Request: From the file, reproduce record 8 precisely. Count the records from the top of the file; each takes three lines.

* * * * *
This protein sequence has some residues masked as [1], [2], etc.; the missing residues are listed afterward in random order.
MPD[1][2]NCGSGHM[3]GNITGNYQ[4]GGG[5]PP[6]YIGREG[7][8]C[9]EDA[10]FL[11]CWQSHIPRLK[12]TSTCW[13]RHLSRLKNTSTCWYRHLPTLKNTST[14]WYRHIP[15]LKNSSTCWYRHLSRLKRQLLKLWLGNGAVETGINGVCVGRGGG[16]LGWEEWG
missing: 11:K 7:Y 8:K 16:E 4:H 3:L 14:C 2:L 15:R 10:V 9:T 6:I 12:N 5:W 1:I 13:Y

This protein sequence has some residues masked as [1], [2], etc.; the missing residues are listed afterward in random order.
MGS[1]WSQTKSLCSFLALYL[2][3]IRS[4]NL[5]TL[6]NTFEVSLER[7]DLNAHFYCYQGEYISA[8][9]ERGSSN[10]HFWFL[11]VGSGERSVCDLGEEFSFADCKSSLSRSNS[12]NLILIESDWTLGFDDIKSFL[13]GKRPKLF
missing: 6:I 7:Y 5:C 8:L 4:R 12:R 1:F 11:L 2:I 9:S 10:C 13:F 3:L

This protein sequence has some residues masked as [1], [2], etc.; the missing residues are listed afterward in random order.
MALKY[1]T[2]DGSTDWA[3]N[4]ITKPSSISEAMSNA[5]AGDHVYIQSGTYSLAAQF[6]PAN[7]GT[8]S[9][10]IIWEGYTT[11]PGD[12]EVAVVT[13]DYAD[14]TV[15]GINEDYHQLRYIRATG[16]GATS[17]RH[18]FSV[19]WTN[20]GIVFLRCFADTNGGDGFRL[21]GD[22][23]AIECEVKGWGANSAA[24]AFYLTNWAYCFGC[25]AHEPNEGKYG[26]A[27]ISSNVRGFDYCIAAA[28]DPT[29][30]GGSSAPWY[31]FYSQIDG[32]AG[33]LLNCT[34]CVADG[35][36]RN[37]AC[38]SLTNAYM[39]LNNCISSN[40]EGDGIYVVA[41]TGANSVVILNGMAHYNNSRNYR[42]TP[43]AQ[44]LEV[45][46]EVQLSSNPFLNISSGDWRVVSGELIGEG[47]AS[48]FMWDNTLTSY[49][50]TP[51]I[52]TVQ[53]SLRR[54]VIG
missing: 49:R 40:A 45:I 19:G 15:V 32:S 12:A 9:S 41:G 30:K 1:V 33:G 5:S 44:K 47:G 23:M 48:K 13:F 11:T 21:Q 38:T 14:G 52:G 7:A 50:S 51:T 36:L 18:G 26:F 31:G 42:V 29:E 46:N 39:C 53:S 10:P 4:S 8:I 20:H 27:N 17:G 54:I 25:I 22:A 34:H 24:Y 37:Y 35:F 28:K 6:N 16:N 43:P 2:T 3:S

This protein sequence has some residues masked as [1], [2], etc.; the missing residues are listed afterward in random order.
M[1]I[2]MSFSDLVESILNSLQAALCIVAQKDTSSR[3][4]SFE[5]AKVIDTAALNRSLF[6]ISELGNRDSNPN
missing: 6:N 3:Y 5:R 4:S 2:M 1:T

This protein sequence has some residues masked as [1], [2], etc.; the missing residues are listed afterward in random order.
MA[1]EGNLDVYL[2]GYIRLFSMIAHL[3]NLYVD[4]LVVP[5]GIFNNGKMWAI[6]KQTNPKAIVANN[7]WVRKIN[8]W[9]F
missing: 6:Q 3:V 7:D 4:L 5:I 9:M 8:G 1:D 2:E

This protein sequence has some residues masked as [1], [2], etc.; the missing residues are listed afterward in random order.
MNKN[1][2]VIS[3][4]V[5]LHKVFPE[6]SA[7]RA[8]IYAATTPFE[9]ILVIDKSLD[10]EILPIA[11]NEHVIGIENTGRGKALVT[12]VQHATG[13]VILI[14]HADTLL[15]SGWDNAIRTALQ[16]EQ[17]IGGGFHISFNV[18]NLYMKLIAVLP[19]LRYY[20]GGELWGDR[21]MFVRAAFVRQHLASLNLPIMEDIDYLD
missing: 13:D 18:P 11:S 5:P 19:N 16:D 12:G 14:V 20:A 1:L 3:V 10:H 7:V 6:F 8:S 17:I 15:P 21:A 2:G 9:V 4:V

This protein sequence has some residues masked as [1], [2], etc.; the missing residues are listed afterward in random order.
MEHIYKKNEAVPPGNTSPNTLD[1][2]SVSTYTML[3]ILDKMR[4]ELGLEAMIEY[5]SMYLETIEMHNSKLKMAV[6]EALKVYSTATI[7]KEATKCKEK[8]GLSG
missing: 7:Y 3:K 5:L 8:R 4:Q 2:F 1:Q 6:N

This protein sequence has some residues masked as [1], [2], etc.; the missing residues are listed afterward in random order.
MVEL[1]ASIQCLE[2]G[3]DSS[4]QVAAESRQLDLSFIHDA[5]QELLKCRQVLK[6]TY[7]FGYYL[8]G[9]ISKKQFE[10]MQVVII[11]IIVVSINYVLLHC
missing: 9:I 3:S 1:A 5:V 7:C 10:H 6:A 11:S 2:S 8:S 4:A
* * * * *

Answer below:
This protein sequence has some residues masked as [1], [2], etc.; the missing residues are listed afterward in random order.
MVEL[1]ASIQCLE[2]G[3]DSS[4]QVAAESRQLDLSFIHDA[5]QELLKCRQVLK[6]TY[7]FGYYL[8]G[9]ISKKQFE[10]MQVVII[11]IIVVSINYVLLHC
missing: 9:I 3:S 1:A 5:V 7:C 10:H 6:A 11:S 2:S 8:S 4:A